Prelims Quiz – Hunger and Nutrition

Find the answers and detailed explanations at the end of the post:

Q.1. Which of the following organistations is associated with the publication of the ‘Global Hunger Index’:

a. International Food Policy Research Institute

b. Heifer International

c. Food and Agricultural Organisation

d. None of the other three options


Q.2. Which of the following statements about the Global Nutrition Report (GNR) is/are true: (1) The Global Nutrition Report is released annually; (2) The World Health Organisation is associated with the GNR.

a. Only 1

b. Only 2

c. Both 1 and 2

d. Neither 1 nor 2


Q.3. Which of the following statements is/are true about the ‘National Family Health Surveys’ (NFHS): (1) The first NFHS was conducted in 1986-87; (2) The International Institute of Population Sciences is the nodal agency for providing guidance for the NFHS.

a. Only 1

b. Only 2

c. Both 1 and 2

d. Neither 1 nor 2


Q.4. Which of the following issues have been correctly paired with the percentage target of reduction as per the aims of the National Nutrition Mission: (1) Stunting: 4%; (2) Under-nutrition: 3%; (3) Anaemia: 2%; (4) Low birth weight: 4%.

a. None of the other options

b. Only 2 and 4

c. Only 1 and 4

d. Only 4


Q.5. The term ‘Mission 25 by 2022’ is recently seen in news with respect to:

a. Target to reduce stunting

b.  Target to reduce anaemia among adolescent girls

c. Target to reduced infant mortality rate

d. Target to reduce low birth weight


Answers and explanation-

Q. 1 – a. International Food Policy Research Institute

Q. 2 – c. Both 1 and 2

Q. 3 – b. Only 2

Q. 4 – a. None of the other options

Q.5. – a. Target to reduce stunting


The Global Hunger Index (GHI) is designed to comprehensively measure and track hunger globally and by country and region. Calculated each year by the International Food Policy Research Institute (IFPRI), the GHI highlights successes and failures in hunger reduction and provides insights into the drivers of hunger. By raising awareness and understanding of regional and country differences in hunger, the GHI aims to trigger actions to reduce hunger. The GHI combines 4 component indicators: 1) the proportion of the undernourished as a percentage of the population; 2) the proportion of children under the age of five suffering from wasting; 3) the proportion of children under the age of five suffering from stunting; 4) the mortality rate of children under the age of five. The Global Hunger Index (GHI) 2017, which ranks India at 100 out of 119 countries, with a low overall score of 31.4. The 2017 Global Hunger Index (GHI) report—the twelfth in an annual series—presents a multidimensional measure of national, regional, and global hunger. It shows that the world has made progress in reducing hunger since 2000, but that the progress has been uneven, and may now be threatened. This year’s report finds several countries have higher hunger levels in 2017 than they did in 2008, indicating that progress in reducing hunger over recent decades is reversing more recently in some places. Sources: International Food Policy Research Institute and Wikipedia. Also read: The Hindu.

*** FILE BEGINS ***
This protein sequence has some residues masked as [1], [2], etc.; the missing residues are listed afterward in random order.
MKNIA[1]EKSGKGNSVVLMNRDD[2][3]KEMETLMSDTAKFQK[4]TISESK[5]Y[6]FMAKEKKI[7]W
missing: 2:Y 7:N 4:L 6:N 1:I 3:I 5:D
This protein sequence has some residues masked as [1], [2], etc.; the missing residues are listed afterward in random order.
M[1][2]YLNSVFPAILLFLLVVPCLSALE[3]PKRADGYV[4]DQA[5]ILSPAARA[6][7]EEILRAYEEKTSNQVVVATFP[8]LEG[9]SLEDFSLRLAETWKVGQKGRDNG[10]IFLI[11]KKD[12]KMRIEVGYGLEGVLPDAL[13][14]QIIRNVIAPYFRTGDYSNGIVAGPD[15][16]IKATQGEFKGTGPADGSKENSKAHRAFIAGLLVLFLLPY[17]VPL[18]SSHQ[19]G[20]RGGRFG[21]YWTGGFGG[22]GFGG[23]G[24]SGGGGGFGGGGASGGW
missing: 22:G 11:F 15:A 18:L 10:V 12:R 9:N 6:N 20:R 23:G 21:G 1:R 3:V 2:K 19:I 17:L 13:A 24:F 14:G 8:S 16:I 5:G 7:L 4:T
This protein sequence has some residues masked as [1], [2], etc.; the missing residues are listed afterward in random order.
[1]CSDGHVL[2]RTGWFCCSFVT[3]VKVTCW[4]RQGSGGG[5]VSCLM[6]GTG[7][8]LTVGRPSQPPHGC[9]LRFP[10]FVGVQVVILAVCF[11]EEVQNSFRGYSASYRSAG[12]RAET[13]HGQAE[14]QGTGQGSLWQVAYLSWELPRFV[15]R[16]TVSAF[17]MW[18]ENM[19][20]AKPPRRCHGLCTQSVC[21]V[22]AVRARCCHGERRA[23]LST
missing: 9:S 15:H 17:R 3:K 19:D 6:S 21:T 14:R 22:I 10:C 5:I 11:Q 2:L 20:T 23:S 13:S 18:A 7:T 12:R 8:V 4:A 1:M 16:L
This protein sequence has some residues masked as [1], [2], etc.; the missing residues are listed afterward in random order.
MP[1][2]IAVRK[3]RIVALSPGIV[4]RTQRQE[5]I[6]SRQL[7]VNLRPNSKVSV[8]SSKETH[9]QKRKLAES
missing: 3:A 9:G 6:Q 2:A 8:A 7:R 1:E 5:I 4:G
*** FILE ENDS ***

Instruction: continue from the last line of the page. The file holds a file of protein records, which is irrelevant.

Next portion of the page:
The Global Nutrition Report is an independently produced annual stock-take of the state of the world’s nutrition. The Global Nutrition Report acts as a report card on the world’s nutrition—globally, regionally, and country by country—and on efforts to improve it. It assesses progress in meeting Global Nutrition Targets established by the World Health Assembly. The World Health Organization is a Global Nutrition Report Partner. Read more at: WHO and GNR.